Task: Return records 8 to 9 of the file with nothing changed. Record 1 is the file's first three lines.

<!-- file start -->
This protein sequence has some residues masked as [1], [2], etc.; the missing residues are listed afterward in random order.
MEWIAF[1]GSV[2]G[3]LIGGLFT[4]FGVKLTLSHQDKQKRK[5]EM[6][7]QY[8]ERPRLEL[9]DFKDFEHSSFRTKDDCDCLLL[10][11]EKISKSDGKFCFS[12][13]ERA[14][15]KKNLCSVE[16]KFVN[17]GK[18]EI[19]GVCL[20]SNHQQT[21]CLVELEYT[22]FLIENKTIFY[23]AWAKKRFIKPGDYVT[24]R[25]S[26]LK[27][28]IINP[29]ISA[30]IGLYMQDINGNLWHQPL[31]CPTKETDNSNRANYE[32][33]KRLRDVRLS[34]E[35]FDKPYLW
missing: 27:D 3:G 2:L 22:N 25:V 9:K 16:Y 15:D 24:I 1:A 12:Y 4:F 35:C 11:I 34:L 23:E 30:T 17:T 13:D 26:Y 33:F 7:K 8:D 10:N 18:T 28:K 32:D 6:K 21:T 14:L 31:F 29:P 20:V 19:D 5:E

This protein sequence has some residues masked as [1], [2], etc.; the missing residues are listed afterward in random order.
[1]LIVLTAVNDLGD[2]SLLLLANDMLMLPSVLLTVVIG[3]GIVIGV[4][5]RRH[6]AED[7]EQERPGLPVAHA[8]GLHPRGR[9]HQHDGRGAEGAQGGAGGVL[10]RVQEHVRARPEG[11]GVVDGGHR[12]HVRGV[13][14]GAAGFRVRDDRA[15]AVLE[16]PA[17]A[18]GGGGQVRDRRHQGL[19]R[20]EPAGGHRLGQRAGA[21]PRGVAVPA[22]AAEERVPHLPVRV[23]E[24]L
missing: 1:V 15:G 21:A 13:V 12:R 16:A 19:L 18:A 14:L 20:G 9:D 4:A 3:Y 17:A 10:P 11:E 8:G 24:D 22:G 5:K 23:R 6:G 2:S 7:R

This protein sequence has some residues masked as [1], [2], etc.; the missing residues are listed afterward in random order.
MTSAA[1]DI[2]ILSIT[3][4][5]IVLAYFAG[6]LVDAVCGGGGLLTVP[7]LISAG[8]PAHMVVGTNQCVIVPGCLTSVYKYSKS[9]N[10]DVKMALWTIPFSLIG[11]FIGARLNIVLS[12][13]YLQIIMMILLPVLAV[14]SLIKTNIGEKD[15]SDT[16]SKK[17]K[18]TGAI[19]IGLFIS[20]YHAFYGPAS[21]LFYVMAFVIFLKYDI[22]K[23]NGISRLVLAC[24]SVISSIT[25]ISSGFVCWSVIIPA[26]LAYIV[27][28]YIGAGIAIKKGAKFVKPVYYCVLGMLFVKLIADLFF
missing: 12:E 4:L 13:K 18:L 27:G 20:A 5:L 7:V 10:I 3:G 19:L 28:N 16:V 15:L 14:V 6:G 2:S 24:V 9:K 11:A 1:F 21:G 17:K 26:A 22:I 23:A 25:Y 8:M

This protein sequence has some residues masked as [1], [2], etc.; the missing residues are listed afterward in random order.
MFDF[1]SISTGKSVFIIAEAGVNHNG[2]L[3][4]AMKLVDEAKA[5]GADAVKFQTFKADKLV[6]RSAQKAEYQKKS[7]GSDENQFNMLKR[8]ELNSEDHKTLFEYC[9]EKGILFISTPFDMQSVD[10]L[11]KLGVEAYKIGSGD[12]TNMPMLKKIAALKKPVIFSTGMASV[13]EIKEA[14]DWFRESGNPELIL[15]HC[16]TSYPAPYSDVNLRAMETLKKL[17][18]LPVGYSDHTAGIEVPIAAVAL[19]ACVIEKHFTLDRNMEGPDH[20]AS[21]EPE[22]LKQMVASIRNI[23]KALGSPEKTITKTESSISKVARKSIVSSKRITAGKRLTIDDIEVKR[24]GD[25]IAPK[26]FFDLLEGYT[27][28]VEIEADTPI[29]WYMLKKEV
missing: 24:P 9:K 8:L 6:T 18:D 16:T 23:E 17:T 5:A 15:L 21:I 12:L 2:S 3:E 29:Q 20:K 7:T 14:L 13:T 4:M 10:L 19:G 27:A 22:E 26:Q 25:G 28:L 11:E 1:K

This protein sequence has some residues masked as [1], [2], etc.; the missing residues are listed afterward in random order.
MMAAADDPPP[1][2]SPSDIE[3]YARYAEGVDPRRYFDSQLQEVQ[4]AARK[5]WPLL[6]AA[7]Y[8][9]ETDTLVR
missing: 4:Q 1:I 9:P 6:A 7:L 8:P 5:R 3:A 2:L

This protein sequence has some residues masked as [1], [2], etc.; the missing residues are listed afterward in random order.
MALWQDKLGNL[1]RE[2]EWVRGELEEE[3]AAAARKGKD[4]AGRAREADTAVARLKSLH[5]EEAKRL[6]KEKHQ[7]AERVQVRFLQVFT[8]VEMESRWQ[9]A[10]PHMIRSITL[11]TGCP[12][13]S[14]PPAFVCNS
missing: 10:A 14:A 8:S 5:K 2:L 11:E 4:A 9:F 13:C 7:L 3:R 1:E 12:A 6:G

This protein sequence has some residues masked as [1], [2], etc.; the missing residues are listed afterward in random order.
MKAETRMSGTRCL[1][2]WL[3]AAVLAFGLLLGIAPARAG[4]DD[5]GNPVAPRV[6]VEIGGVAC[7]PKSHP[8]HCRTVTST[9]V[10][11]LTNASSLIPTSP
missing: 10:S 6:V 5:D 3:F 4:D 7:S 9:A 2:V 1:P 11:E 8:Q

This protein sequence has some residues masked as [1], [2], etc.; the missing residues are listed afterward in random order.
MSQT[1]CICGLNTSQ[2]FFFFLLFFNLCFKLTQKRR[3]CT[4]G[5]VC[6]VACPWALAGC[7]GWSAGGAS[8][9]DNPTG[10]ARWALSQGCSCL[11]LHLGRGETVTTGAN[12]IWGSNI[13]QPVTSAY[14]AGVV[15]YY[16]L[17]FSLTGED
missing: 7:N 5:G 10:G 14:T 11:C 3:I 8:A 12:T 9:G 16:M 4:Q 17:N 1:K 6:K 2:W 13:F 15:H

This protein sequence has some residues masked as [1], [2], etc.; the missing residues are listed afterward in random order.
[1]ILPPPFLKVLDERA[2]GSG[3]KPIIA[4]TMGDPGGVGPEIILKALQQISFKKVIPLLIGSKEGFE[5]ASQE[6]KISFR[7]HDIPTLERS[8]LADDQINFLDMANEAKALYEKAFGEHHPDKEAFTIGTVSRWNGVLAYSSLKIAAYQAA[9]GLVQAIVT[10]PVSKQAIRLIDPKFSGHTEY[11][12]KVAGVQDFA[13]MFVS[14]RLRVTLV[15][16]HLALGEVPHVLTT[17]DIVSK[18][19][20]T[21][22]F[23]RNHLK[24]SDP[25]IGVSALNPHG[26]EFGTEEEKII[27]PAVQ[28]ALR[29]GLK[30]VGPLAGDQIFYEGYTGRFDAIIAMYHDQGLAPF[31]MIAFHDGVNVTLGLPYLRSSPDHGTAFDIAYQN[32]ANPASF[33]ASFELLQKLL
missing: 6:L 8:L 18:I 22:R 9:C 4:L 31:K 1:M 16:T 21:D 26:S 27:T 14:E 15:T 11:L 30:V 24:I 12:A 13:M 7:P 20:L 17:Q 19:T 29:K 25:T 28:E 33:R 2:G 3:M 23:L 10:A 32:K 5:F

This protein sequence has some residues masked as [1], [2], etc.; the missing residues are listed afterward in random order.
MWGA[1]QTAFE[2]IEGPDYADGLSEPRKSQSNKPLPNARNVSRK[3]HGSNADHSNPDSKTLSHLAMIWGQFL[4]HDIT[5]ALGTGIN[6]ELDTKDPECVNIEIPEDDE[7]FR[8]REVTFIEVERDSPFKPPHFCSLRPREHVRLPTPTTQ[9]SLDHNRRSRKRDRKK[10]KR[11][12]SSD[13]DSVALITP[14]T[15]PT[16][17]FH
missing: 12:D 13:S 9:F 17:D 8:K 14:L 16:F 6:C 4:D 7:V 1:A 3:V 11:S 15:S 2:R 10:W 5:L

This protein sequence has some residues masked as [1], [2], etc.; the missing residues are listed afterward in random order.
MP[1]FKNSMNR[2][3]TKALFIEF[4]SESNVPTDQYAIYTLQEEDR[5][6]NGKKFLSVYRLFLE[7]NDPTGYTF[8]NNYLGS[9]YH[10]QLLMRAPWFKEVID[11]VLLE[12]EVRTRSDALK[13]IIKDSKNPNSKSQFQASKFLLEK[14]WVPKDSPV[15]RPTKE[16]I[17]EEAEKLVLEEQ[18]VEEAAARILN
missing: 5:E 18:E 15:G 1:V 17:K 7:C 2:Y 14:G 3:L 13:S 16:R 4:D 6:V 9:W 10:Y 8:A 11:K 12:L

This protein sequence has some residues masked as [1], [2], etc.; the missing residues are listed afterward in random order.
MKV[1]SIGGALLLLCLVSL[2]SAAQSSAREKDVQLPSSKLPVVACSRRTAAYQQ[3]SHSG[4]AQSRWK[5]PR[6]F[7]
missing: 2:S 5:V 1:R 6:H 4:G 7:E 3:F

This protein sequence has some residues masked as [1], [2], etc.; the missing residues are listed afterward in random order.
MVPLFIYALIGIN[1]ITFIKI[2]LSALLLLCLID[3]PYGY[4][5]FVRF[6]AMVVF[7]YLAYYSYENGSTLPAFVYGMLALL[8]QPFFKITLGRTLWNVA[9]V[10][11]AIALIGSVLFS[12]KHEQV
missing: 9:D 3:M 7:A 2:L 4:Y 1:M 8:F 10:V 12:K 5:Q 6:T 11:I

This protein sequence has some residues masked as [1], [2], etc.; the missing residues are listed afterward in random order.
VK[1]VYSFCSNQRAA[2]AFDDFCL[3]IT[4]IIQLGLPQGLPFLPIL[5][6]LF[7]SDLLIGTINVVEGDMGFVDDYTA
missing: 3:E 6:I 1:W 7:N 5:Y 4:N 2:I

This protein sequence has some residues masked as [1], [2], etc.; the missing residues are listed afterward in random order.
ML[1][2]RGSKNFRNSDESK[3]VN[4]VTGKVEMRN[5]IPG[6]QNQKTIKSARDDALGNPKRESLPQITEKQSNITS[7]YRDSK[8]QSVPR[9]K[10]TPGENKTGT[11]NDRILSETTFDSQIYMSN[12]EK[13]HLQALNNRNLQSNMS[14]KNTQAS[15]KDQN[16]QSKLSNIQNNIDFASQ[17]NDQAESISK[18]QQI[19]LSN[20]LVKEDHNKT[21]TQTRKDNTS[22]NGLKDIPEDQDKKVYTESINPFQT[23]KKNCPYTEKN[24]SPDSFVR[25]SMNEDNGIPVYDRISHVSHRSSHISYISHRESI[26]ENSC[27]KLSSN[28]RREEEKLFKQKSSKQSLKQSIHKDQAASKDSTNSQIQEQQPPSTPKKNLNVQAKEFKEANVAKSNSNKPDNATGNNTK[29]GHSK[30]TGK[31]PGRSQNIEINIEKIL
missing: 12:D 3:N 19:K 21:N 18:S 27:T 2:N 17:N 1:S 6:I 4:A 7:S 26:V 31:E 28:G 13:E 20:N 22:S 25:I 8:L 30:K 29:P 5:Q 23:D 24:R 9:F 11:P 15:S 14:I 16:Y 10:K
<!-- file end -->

This protein sequence has some residues masked as [1], [2], etc.; the missing residues are listed afterward in random order.
MSQT[1]CICGLNTSQ[2]FFFFLLFFNLCFKLTQKRR[3]CT[4]G[5]VC[6]VACPWALAGC[7]GWSAGGAS[8][9]DNPTG[10]ARWALSQGCSCL[11]LHLGRGETVTTGAN[12]IWGSNI[13]QPVTSAY[14]AGVV[15]YY[16]L[17]FSLTGED
missing: 7:N 5:G 10:G 14:T 11:C 3:I 8:A 12:T 9:G 16:M 4:Q 17:N 1:K 6:K 2:W 13:F 15:H

This protein sequence has some residues masked as [1], [2], etc.; the missing residues are listed afterward in random order.
[1]ILPPPFLKVLDERA[2]GSG[3]KPIIA[4]TMGDPGGVGPEIILKALQQISFKKVIPLLIGSKEGFE[5]ASQE[6]KISFR[7]HDIPTLERS[8]LADDQINFLDMANEAKALYEKAFGEHHPDKEAFTIGTVSRWNGVLAYSSLKIAAYQAA[9]GLVQAIVT[10]PVSKQAIRLIDPKFSGHTEY[11][12]KVAGVQDFA[13]MFVS[14]RLRVTLV[15][16]HLALGEVPHVLTT[17]DIVSK[18][19][20]T[21][22]F[23]RNHLK[24]SDP[25]IGVSALNPHG[26]EFGTEEEKII[27]PAVQ[28]ALR[29]GLK[30]VGPLAGDQIFYEGYTGRFDAIIAMYHDQGLAPF[31]MIAFHDGVNVTLGLPYLRSSPDHGTAFDIAYQN[32]ANPASF[33]ASFELLQKLL
missing: 6:L 8:L 18:I 22:R 9:C 4:L 31:K 1:M 16:T 21:D 26:S 27:T 14:E 15:T 11:L 30:V 24:I 12:A 13:M 7:P 20:L 17:Q 19:T 29:K 25:T 28:E 33:R 2:G 3:M 23:L 10:A 32:K 5:F